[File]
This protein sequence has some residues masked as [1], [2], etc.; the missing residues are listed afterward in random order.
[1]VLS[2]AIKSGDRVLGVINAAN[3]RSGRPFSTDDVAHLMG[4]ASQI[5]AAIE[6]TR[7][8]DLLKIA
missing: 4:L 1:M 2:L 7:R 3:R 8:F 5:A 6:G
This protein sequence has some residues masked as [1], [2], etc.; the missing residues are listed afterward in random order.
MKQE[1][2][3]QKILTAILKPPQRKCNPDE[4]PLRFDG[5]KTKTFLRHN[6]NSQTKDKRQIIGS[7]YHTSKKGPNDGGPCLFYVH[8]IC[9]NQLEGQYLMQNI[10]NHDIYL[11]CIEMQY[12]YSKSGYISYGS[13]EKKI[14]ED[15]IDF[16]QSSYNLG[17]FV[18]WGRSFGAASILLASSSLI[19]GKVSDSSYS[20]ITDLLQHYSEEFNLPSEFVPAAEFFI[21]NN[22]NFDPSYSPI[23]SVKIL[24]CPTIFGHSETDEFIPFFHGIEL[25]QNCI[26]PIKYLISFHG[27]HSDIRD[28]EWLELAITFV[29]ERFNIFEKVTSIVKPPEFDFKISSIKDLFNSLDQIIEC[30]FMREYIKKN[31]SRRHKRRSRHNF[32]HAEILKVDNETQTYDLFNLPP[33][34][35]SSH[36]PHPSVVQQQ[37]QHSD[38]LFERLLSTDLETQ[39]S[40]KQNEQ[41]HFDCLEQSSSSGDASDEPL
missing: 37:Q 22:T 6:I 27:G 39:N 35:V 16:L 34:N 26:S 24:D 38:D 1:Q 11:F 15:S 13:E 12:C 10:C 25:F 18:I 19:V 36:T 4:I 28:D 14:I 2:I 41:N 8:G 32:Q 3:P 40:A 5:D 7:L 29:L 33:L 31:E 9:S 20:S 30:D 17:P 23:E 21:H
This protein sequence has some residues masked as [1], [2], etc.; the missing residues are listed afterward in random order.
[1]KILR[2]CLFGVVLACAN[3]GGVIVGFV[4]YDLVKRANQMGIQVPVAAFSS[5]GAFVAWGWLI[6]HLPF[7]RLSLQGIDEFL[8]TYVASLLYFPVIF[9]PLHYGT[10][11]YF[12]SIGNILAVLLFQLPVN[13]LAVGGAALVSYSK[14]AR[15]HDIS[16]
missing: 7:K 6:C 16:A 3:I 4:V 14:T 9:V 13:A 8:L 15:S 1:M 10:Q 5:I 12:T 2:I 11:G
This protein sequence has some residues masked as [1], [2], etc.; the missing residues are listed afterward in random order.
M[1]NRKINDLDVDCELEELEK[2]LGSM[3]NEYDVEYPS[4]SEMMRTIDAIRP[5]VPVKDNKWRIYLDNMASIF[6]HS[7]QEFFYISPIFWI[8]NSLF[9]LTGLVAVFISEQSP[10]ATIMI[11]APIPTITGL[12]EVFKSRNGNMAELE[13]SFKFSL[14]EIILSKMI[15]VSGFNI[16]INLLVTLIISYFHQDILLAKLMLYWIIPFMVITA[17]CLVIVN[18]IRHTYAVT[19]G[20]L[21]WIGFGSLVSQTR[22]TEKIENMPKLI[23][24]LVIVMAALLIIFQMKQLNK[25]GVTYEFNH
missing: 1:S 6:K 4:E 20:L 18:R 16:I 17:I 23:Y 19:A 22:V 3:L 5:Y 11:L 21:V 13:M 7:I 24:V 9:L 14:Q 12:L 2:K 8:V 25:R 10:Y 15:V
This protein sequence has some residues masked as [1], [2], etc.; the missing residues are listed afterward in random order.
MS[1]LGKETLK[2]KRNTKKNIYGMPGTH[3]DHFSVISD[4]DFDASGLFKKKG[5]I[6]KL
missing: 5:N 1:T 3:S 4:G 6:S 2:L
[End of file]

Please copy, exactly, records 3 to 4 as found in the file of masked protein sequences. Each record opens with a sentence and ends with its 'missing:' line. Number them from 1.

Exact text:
This protein sequence has some residues masked as [1], [2], etc.; the missing residues are listed afterward in random order.
[1]KILR[2]CLFGVVLACAN[3]GGVIVGFV[4]YDLVKRANQMGIQVPVAAFSS[5]GAFVAWGWLI[6]HLPF[7]RLSLQGIDEFL[8]TYVASLLYFPVIF[9]PLHYGT[10][11]YF[12]SIGNILAVLLFQLPVN[13]LAVGGAALVSYSK[14]AR[15]HDIS[16]
missing: 7:K 6:C 16:A 3:I 4:V 14:T 9:V 13:A 8:L 15:S 1:M 10:Q 5:I 12:T 2:I 11:G
This protein sequence has some residues masked as [1], [2], etc.; the missing residues are listed afterward in random order.
M[1]NRKINDLDVDCELEELEK[2]LGSM[3]NEYDVEYPS[4]SEMMRTIDAIRP[5]VPVKDNKWRIYLDNMASIF[6]HS[7]QEFFYISPIFWI[8]NSLF[9]LTGLVAVFISEQSP[10]ATIMI[11]APIPTITGL[12]EVFKSRNGNMAELE[13]SFKFSL[14]EIILSKMI[15]VSGFNI[16]INLLVTLIISYFHQDILLAKLMLYWIIPFMVITA[17]CLVIVN[18]IRHTYAVT[19]G[20]L[21]WIGFGSLVSQTR[22]TEKIENMPKLI[23][24]LVIVMAALLIIFQMKQLNK[25]GVTYEFNH
missing: 1:S 6:K 4:E 20:L 18:R 16:I 17:I 23:Y 19:A 22:V 3:L 5:Y 11:L 21:V 13:M 7:I 24:V 9:L 14:Q 12:L 2:K 8:V 25:R 10:Y 15:V